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Berberine Ameliorates Chronic Kidney Injury Caused by Atherosclerotic Renovascular Disease through the Suppression of NFκB Signaling Pathway in Rats

  • Xin Wan ,

    Contributed equally to this work with: Xin Wan, Xin Chen

    Affiliation Division of Nephrology, Department of Medicine, Nanjing First Hospital, Nanjing Medical University, Nanjing, China

  • Xin Chen ,

    Contributed equally to this work with: Xin Wan, Xin Chen

    Affiliation Division of Cardiothoracic Surgery, Department of Surgery, Nanjing First Hospital, Nanjing Medical University, Nanjing, China

  • Lin Liu,

    Affiliation Division of Nephrology, Department of Medicine, Xuzhou Medical College, Xuzhou, China

  • Ye Zhao,

    Affiliation Division of Nephrology, Department of Medicine, Nanjing First Hospital, Nanjing Medical University, Nanjing, China

  • Wen-Juan Huang,

    Affiliation Division of Nephrology, Department of Medicine, Xuzhou Medical College, Xuzhou, China

  • Qian Zhang,

    Affiliation Division of Nephrology, Department of Medicine, Nanjing First Hospital, Nanjing Medical University, Nanjing, China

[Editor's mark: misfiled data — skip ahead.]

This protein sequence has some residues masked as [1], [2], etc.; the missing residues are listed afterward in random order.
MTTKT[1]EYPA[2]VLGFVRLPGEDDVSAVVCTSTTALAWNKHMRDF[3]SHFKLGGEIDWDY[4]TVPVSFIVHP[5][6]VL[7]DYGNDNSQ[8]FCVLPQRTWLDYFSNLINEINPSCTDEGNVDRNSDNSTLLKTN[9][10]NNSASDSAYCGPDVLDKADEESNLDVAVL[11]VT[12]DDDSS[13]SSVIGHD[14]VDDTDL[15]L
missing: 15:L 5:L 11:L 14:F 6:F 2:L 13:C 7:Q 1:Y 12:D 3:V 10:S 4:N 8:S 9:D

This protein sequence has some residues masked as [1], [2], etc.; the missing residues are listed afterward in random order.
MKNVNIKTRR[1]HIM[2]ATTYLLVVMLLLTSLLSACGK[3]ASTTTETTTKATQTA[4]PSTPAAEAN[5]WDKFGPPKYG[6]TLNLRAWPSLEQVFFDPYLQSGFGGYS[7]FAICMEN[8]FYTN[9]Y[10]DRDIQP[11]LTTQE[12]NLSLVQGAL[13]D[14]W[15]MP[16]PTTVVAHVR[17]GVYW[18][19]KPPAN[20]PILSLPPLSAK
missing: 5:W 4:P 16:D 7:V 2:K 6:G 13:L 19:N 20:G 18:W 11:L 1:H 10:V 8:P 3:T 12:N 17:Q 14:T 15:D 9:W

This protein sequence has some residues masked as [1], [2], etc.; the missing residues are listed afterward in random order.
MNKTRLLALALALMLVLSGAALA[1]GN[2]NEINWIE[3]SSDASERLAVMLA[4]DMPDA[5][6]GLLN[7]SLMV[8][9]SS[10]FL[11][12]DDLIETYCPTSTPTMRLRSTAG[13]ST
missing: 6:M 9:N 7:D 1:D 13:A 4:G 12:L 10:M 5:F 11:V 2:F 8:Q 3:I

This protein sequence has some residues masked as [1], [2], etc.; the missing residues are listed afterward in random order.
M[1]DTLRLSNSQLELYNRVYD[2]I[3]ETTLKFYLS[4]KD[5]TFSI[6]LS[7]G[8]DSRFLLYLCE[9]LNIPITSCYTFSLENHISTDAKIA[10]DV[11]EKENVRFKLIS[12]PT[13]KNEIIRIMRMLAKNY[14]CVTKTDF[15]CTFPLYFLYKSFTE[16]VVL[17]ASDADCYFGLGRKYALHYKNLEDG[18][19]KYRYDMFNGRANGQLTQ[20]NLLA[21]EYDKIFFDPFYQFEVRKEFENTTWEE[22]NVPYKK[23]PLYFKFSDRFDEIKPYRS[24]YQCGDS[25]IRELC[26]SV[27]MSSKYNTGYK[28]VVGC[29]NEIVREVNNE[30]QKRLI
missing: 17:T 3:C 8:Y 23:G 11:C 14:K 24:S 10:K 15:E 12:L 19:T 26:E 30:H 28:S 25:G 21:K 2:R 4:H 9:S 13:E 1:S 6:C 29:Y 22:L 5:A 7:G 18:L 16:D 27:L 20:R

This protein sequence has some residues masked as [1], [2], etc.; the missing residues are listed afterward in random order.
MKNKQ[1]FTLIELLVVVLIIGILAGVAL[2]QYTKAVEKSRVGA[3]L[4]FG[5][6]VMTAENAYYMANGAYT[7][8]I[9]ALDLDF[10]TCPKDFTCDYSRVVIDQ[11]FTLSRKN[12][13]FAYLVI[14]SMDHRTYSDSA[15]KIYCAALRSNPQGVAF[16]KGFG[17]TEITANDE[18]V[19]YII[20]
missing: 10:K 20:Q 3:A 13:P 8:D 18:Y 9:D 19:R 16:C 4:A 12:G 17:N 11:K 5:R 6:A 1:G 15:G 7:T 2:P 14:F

• Gang-Gang Miao,

    Affiliation Division of Cardiothoracic Surgery, Department of Surgery, Nanjing First Hospital, Nanjing Medical University, Nanjing, China

  • Wen Chen,

    Affiliation Division of Cardiothoracic Surgery, Department of Surgery, Nanjing First Hospital, Nanjing Medical University, Nanjing, China

  • Hong-Guang Xie , (H-GX); (C-CC)

    Affiliations General Clinical Research Center, Nanjing First Hospital, Nanjing Medical University, Nanjing, China, Department of Pharmacology, Nanjing Medical University School of Pharmacy, Nanjing, China

  • Chang-Chun Cao (H-GX); (C-CC)

    Affiliation Division of Nephrology, Department of Medicine, Nanjing First Hospital, Nanjing Medical University, Nanjing, China


Background and objectives

Impaired renal function in atherosclerotic renovascular disease (ARD) may be the result of crosstalk between atherosclerotic renovascular stenosis and amplified oxidative stress, inflammation and fibrosis. Berberine (BBR) regulates cholesterol metabolism and exerts antioxidant effects. Accordingly, we hypothesized that BBR treatment may ameliorate ARD-induced kidney injury through its cholesterol-lowering effect and also suppression of the pathways involved in oxidative stress, inflammation and NFκB activation.